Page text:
My eyes stung and I was soaked to the skin.
I opened them narrowly and saw another burst of red liquid come flying in my direction.
It splattered against my face further drenching my clothing.
As I did so a massive smile spread across my face.
Here I stood in a mass of bodies, covered from head to toe in Sangria and cheering.
The throng of bodies moved as one massive pulsating organism.
I was having the time of my life and looked into the eyes of my companions and knew that that feeling was reciprocated.
A feeling of euphoric bliss came over me, I was possibly the happiest I had ever been.
The happiest I had ever been while covered in sticky sangria, dressed in what was once white clothing and sporting a neckerchief.
There could only be one place in the world where I was now.
The opening ceremony of the Festival of San Fermin; in Pamplona in the Basque Country.
What started out as thousands gathering in to the main square to see the bands march past and the idols being slowly progressed through the thronging streets had descended into unlimited, chaotic, beautiful madness.
Sangria being sold for a Euro for two litres was being purchased as if it was soon to be banned and was liberally being thrown over people as well as down throats.
Our group watched as people jumped from statues into the crowd and were caught with arms outstretched and cries of ‘Viva Tora’.
Pandemonium ensued. The main square was swamped with people and they later estimated that a million souls were in the city that day.
Large inflatable balls filled the air and were joyfully punched around the crowd.
Giant flags were unfurled and moved across the crowd. One moment you were in the blazing sun and the next in the shade under a giant flag proclaiming independence for the Basque country.
Every balcony was filled to the brim with people all resplendent in white, for the sangria could not reach that high.
Balconies had TV crews peering out and filming the festivities below, where people got on shoulders and many lost shoes in the bustling and pushing.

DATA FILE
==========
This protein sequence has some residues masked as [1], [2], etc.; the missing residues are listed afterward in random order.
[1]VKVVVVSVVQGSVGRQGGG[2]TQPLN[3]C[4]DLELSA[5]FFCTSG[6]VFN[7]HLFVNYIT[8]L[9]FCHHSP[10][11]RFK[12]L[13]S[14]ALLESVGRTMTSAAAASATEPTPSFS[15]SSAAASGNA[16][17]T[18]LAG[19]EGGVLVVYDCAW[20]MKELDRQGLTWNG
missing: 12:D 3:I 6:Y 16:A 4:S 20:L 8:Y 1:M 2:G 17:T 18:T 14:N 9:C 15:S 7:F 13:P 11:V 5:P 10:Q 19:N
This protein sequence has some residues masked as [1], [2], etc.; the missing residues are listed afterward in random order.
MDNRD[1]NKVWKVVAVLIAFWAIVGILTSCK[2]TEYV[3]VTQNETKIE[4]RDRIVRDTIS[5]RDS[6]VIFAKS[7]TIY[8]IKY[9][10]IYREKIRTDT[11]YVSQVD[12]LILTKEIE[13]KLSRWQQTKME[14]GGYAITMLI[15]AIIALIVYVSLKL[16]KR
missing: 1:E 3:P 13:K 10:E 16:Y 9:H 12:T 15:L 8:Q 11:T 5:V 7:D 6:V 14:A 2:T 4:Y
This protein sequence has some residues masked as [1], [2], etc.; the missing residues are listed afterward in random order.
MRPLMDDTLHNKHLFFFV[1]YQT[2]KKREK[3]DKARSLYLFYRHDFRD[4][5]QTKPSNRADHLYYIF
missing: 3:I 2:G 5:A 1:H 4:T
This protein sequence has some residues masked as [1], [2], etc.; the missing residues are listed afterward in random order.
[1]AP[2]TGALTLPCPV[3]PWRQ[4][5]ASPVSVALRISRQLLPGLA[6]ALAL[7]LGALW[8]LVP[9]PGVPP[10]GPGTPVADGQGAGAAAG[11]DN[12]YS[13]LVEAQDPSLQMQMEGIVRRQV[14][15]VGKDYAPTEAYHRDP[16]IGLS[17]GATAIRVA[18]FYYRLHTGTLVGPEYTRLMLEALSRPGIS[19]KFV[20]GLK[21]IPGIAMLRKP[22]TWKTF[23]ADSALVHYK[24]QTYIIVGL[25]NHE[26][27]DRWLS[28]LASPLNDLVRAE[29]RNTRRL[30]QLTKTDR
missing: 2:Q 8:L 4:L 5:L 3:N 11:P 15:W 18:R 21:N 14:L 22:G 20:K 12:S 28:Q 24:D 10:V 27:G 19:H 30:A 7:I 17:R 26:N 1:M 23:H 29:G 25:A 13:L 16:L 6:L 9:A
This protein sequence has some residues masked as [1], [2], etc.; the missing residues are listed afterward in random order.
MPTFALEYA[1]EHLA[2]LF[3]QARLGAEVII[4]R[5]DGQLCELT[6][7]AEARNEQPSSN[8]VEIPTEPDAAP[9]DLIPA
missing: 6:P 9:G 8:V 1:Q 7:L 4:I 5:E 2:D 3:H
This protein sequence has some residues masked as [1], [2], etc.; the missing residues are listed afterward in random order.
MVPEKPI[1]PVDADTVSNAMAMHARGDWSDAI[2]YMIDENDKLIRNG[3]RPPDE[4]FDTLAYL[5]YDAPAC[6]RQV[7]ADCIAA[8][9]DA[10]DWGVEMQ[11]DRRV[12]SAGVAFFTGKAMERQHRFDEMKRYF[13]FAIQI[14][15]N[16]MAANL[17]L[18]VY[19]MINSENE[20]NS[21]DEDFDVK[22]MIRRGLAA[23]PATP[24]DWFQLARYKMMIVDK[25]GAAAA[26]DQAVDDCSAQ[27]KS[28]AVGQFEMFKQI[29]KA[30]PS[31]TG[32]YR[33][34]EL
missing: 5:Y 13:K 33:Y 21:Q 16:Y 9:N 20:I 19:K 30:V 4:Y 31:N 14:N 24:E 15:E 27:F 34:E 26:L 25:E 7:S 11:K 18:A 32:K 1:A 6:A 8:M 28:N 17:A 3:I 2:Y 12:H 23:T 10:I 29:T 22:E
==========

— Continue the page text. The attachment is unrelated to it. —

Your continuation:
The crowds pulsated with energy and life. The noise was deafening and reverberated off the high walls of the surrounding buildings.
With so many bodies so close together it is remarkable that no one gets injured. I am sure they do but I never saw any evidence of it.
The police and street cleaners dance with the locals and foreigners who have some for the spectacle and old and young shake hands and slap backs.
The air is alive with happiness and mutual feelings of fun which make life the more enjoyable.
Hemingway aficionados sporting beards minger with the crowds and pose next to his statue. They are given a regal welcome and treated almost as if the great writer himself had returned.
His spirit lives on and when he wrote that there was a feeling of no consequences in your actions as the festival literally started with an explosion of life.
You could see that those immortal lines have lasted the years and are as relevant today as when he first penned them.
You step away from the hubbub of the main square and the back streets are just as lively.
People throw buckets of water out of windows to the crowd below waiting with outstretched arms becoming for a refreshing soak and people jump into fountains to rinse the sangria from their matted hair.
The back streets become the routes for marching bands that play classical Basque music and then belt out a modern song converted for the brass section where everyone dances in the streets.
All of this is just the beginning, the main event is yet to come the encierro, or more popularly known as the running of the bulls.
That can wait for the time being. For now we are having too much fun. Considering the amount of alcohol we have bought we are all relatively sober because of the heat, excitement and the fact that we have thrown it over ourselves and passers-by.
You would lose a friend in the crowd and before you know it they would pop up again down another street with a new set of people. Your group would be 5 then 8 and finally 16 as you picked up people you knew from the campsite where we were staying.
Smiles ruled and fun was the master for this day.
It truly was a day like never before and one of the reasons I am going again this year.
Viva San Fermin, Viva Pamplona, Viva Fun!
|Sangria fun inside the main square|
Date of trip – 6th July 2012
Place – Festival of San Fermin, Pamplona, Basque Country
What the newspaper said about our trip
What the newspaper said about our trip